Let’s think back to the day you wanted to learn a new skill, for example, roller skating. You have always wanted to learn to roller skate and you gathered the courage to do it last weekend. 

On the way to buy your new skates, you got into an argument with a stranger about a parking spot, and that left you frustrated. You ignored your frustration, purchased new skates, and drove to your friend’s place who was going to teach you the art of skating. You knocked on your friend’s door, waited for a few minutes, and called your phone. She answered the phone in a sleepy tone and asked you to wait for a few minutes for her to get ready. You were annoyed and kept pacing impatiently. 

Before you started your learning journey, you experienced multiple emotions. Some positives like the excitement of buying new skates and some negatives like the argument and your friend who kept you waiting. 

Do you think your emotions would have impacted your learning experience? The answer is yes. If you said no, it is because we are conditioned to think that learning is a rational process and our mood and emotional state do not influence the journey. 

In this blog, we will uncover the role of emotions in learning and uncover how to actively use emotions to learn better. 

What is an emotion?

Emotion is “a complex reaction pattern, involving experiential, behavioral and physiological elements”.

American Psychological Association (APA)

For the longest time, we have assumed that emotions influence our social behavior and have very little or nothing to do with our cognition

Three highlights about the role of emotions in learning:

  • Research has shown that emotions, positive or negative, have a direct impact on learning and memory. Interestingly, negative emotions such as anxiety, failure, boredom, etc can accelerate learning through effort management. Negative emotions can be turned upside down and utilized as a kneejerk reaction toward learning.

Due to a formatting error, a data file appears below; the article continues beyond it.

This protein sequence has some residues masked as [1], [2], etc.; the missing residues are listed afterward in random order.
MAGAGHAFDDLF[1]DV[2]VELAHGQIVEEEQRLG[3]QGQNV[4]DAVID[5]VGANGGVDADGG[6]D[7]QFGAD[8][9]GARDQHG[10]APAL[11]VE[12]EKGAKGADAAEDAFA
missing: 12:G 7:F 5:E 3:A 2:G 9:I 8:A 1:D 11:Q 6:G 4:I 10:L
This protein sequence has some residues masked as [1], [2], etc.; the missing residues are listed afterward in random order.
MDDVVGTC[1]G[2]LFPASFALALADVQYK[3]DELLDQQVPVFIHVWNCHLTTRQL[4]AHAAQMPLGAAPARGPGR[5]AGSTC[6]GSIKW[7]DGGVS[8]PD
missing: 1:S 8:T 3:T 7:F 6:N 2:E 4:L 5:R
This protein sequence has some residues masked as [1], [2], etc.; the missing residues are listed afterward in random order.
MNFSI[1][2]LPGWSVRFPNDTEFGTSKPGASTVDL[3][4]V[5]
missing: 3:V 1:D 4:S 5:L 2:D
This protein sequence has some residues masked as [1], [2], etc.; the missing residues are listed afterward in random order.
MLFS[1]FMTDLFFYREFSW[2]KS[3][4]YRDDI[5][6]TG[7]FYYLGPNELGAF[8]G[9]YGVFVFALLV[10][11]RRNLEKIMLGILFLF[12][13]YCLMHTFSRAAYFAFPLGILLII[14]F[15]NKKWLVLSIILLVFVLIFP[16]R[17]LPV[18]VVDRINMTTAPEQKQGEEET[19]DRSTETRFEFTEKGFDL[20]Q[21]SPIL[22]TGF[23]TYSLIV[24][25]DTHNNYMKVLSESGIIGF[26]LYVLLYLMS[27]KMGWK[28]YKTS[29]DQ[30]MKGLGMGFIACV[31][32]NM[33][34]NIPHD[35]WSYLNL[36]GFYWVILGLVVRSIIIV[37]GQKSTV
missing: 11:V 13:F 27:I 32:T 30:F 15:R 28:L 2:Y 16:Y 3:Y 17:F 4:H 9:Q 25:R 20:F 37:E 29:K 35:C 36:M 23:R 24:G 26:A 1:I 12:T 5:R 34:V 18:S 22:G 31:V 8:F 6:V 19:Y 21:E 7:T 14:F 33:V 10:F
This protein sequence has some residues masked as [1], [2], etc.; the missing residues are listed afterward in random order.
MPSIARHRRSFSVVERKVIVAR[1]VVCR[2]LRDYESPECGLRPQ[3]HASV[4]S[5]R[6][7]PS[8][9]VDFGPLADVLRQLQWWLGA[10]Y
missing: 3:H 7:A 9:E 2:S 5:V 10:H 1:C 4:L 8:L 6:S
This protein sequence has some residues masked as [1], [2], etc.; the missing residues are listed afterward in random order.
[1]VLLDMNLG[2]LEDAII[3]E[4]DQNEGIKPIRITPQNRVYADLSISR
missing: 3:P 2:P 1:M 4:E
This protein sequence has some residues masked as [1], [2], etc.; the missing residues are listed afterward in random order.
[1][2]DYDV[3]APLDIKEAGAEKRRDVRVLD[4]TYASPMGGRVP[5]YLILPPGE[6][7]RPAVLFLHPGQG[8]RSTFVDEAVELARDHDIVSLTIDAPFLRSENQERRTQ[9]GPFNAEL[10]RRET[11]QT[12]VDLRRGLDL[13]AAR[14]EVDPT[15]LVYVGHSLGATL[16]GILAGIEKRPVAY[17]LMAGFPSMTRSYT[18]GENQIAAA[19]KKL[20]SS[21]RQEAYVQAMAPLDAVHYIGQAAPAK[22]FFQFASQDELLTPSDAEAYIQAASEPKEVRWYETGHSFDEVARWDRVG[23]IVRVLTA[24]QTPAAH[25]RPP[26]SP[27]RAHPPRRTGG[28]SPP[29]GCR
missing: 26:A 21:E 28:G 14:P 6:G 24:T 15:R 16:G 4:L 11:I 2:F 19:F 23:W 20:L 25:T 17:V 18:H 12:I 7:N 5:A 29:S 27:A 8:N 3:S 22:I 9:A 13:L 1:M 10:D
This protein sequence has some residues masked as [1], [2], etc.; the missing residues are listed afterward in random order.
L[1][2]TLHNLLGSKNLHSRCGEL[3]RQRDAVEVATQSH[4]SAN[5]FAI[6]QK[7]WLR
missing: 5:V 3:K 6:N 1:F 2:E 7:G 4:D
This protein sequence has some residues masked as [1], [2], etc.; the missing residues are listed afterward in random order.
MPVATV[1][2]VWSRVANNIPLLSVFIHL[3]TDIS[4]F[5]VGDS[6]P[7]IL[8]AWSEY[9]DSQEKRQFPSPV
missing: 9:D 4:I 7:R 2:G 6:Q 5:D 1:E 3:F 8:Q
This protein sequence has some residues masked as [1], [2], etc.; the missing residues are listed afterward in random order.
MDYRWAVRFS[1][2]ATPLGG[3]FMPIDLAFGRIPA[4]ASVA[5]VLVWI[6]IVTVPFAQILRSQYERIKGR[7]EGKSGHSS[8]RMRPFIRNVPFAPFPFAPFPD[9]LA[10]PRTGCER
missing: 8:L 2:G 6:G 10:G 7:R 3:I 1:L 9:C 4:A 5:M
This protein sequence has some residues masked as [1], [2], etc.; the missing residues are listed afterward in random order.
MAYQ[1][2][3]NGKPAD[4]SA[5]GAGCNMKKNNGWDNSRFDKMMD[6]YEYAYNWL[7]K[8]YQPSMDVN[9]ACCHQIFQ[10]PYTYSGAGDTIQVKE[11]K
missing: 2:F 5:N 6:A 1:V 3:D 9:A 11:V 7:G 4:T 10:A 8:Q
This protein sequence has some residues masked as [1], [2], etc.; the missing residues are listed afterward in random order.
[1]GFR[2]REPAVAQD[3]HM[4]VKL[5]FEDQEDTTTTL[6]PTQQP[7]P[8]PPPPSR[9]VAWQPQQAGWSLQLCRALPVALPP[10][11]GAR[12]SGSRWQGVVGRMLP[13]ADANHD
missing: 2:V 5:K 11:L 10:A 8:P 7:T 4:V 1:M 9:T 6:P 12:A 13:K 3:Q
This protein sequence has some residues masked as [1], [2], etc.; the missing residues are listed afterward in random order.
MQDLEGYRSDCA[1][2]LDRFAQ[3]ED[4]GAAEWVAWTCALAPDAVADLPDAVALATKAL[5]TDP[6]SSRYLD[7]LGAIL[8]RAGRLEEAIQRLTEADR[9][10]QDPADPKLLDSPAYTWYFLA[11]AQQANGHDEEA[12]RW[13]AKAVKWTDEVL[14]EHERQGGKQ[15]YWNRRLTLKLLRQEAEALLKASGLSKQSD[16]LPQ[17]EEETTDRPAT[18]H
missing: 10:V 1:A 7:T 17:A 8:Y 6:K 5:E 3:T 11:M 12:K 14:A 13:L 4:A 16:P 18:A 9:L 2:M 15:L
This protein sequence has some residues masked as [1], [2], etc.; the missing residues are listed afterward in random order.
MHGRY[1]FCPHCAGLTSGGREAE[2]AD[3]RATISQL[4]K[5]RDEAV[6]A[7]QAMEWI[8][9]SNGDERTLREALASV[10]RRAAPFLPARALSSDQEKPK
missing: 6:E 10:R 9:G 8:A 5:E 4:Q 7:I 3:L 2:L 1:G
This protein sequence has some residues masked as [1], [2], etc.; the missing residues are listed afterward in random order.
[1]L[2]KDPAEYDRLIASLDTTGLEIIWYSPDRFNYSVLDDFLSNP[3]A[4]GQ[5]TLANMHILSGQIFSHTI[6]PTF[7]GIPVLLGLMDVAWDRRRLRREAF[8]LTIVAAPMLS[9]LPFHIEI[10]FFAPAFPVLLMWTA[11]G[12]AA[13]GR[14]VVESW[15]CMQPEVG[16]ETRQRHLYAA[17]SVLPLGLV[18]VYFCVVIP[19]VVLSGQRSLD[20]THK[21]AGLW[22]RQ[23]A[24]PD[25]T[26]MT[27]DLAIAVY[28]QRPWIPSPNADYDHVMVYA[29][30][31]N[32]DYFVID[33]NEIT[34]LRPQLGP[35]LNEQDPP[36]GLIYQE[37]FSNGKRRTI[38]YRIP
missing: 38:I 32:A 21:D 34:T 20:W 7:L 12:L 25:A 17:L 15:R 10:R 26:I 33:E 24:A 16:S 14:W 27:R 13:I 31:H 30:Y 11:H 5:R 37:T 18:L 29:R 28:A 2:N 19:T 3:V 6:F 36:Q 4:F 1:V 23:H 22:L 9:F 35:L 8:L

• The emotions of the environment matter as much as the learner’s. If you are learning with an instructor, peer, or a group of friends; their emotional states have a direct impact and influence on your learning. Research has revealed that in elementary classes, teacher burnout had a direct impact on the students’ cortisol levels. While the research points towards young learners, I believe this is relevant to adult learners. 
  • Emotions influence memory, and our ability to retain and apply new or reformed information. For example, a highly engaging lecture or an exciting classroom project will be remembered more fondly and retained for a future application over a learning experience that does not stir emotion. 

How do we actively use emotions to learn better? 

Emotions are unavoidable and instead should be utilized to enhance learning. While we cannot curate our emotions to feel positive before every learning moment, three tactics might help:

1. Get your groove on

Music and some form of physical activity are known to be a great bridge from a previous state of emotion to the next. A few jumping jacks, listening to your favorite tunes, or a quick run are powerful. These won’t help forget the state of emotion but emotionally charge and direct you toward your learning experience. 

2. Give yourself a pep-talk

This might sound cheesy but it is a fool-proof way of building the courage to learn. Research has shown that pep talks help with emotional regulation and keeping emotions in check. 

3. Dig deeper into the ‘Why’

While the first two tactics are steps to create space between your emotions and the learning experience, it is as important to understand and build awareness. Ask yourself – Is the emotion rising from the learning experience or an external factor? Once you have an answer, it is relatively easier to utilize emotions to learn better. 

Unlearning Thought

Emotions are the corner puzzle pieces in learning. Align the corner pieces first and let the puzzle unravel.